The Watcher Cat

The Watcher Cat

Tuesday, August 7, 2012

"Hello," He Lied

OK, so, has anybody seen Romney's latest ad?

As per the course, it's a blatant lie. A blatant lie, in that the Administration has announced that it is encouraging the states to devise programs of their own which will achieve the goals of TANF, "particularly helping parents successfully prepare for, find, and retain employment." As the Administration explained:
The Administration for Children and Families (ACF) is interested in more efficient or effective means to promote employment entry, retention, advancement, or access to jobs that offer opportunities for earnings and advancement that will allow participants to avoid dependence on government benefits. The following are examples of projects that states may want to consider – these are illustrative only:
Projects that improve coordination with other components of the workforce investment system, including programs operated under the Workforce Investment Act, or to test an innovative approach to use performance-based contracts and management in order to improve employment outcomes.
Projects that demonstrate attainment of superior employment outcomes if a state is held accountable for negotiated employment outcomes in lieu of participation rate requirements.
Projects under which a state would count individuals in TANF-subsidized jobs but no longer receiving TANF assistance toward participation rates for a specified period of time in conjunction with an evaluation of the effectiveness of a subsidized jobs strategy.
Projects that improve collaboration with the workforce and/or post-secondary education systems to test multi-year career pathways models for TANF recipients that combine learning and work.
Projects that demonstrate strategies for more effectively serving individuals with disabilities, along with an alternative approach to measuring participation and outcomes for individuals with disabilities.
Projects that test the impact of a comprehensive universal engagement system in lieu of certain participation rate requirements.
Projects that test systematically extending the period in which vocational educational training or job search/readiness programs count toward participation rates, either generally or for particular subgroups, such as an extended training period for those pursuing a credential. The purpose of such a waiver would be to determine through evaluation whether a program that allows for longer periods in certain activities improves employment outcomes.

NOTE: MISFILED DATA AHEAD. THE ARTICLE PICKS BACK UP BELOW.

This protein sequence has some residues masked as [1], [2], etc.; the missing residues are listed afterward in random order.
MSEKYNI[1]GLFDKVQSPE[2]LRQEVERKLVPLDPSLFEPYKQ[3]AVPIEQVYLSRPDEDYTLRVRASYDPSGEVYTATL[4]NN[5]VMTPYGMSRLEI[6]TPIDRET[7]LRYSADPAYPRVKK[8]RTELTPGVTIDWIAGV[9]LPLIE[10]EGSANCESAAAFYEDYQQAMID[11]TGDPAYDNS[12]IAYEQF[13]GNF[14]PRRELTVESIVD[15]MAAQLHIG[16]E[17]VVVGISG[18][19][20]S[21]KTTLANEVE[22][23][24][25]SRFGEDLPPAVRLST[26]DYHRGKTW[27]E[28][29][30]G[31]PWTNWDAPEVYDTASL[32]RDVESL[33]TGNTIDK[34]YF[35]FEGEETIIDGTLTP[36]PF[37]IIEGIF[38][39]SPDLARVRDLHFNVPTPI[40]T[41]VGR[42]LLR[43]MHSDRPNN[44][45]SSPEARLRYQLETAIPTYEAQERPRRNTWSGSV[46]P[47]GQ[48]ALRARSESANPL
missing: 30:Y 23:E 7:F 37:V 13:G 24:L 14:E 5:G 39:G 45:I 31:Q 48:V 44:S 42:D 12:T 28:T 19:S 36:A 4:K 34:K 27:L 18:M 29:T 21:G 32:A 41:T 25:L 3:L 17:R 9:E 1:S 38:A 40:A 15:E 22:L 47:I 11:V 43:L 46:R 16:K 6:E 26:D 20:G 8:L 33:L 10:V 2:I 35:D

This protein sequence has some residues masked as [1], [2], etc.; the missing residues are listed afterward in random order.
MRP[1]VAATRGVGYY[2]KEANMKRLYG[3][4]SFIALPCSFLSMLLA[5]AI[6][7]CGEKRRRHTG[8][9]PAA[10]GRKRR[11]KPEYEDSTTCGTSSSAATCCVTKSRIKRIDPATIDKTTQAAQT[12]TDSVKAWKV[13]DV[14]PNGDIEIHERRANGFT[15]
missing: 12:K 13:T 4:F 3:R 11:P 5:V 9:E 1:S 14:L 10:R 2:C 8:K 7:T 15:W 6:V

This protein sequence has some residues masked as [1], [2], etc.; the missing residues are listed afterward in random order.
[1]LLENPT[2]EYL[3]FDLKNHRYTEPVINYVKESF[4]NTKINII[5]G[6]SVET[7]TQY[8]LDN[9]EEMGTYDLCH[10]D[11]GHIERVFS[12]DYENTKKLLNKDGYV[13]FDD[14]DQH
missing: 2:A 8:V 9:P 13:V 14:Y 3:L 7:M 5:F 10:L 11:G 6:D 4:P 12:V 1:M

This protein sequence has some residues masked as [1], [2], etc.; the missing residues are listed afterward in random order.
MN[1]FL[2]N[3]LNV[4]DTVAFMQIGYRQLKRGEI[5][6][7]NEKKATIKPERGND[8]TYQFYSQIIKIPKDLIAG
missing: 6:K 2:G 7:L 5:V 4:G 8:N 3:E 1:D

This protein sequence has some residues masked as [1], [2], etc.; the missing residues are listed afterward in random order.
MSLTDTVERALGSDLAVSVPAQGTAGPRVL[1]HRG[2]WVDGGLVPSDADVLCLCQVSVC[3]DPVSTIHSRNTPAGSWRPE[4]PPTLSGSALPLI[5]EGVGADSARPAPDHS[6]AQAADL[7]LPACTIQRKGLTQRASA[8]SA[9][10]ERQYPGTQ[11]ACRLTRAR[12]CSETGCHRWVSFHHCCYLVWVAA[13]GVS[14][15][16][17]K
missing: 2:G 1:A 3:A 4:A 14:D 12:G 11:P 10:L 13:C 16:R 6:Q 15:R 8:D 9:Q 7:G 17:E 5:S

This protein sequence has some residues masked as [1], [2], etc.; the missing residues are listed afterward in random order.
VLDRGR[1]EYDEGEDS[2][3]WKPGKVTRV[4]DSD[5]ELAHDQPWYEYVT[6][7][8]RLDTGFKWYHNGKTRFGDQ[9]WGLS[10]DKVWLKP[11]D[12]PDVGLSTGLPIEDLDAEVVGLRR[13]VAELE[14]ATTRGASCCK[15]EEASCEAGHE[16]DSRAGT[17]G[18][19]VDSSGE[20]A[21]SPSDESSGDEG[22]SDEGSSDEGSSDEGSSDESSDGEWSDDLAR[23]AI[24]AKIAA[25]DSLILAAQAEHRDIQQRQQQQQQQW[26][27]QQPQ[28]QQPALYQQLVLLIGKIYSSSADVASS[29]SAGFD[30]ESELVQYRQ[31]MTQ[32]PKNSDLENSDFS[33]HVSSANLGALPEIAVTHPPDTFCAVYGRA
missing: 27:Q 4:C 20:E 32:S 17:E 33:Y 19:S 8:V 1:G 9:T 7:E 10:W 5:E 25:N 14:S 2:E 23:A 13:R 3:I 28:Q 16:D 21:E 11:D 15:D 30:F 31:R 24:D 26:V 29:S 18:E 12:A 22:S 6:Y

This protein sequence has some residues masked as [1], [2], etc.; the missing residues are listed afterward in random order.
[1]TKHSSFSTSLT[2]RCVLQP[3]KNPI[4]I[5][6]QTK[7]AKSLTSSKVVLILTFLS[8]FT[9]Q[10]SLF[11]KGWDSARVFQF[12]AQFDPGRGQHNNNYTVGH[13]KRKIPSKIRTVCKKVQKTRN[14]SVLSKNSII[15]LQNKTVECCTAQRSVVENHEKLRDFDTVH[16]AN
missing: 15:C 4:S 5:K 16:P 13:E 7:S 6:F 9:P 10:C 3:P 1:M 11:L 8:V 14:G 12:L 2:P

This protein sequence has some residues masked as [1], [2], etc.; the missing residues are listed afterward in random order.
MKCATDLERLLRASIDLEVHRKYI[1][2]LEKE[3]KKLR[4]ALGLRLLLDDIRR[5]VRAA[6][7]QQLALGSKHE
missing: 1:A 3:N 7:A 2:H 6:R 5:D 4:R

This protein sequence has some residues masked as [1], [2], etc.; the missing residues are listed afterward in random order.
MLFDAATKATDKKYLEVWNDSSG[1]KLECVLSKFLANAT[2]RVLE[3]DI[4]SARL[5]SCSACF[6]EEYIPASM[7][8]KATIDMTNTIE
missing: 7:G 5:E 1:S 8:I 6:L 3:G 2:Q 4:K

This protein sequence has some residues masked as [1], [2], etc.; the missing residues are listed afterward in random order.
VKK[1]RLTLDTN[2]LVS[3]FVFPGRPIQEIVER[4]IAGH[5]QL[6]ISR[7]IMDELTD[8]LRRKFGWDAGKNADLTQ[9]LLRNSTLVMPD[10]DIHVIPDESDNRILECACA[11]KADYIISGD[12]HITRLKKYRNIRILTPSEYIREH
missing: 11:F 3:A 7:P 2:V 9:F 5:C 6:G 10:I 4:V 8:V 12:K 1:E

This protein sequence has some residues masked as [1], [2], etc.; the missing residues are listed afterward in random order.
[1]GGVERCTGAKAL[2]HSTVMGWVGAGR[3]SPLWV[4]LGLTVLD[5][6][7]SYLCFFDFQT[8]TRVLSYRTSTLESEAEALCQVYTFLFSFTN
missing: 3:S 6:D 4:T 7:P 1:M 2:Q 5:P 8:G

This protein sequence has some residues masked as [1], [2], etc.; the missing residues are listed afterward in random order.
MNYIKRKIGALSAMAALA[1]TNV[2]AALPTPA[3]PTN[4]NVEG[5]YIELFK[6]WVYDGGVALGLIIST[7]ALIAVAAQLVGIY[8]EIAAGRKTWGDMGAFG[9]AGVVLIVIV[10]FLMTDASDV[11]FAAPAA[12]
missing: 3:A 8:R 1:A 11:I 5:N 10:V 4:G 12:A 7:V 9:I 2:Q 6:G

Note that this is not a comprehensive list, and HHS will consider other projects consistent with the statute and the guidance provided in this IM. HHS is especially interested in testing approaches that build on existing evidence on successful strategies for improving employment outcomes.
And, of course, as The Washington Post noted, "[t]he rules can’t be expanded to include people who don’t currently qualify. To get a waiver, a governor must pledge that his or her proposed plan will move 20 percent more people from welfare to work. If no progress towards that target is made in a year, the waiver will be revoked." And, to again quote the Post, "Five states, including two with Republican governors — Nevada and Utah — have asked the current Health and Human Services Department about waivers."

This of course is totally the same as abolishing the work requirement, amirite?

Well, no.

In fact, it's not even remotely the same. The Center on Budget and Policy Priorities contends that it will strengthen welfare reform.

And--you knew this was coming, right?--guess who signed a letter from the Republican Governors Association advocating for the passage of the amendment that allowed the exercise of such waiver authority, stating that "Increased waiver authority, allowable work activities, availability of partial work credit and the ability to coordinate state programs are all important aspects of moving recipients from welfare to work"?

You guessed Mittens? You were right!

The consummate hypocrisy of the man is breathtaking, really. He advocates before a GOP Congress that the President should have authority, the bill passes, and now the announcement that the Administration will consider requests to exercise that authority of course means that Obama wants to uncouple welfare from work--"Under Obama’s plan, you wouldn’t have to work and wouldn’t have to train for a job. They just send you your welfare check.” I'm amazed they didn't add, "and a 40-ouncer!"


Vinnie Bartilucci said...

In response to TANF, Romney's program is called TANSTAAFL.

Look it up.

Anglocat said...

I'm afraid Romney's program is as non-existent as Obama's, which is to simply solicit ideas about how to make welfare reform work better. Romney's is probably "Are there no prisons? Are there no workhouses?"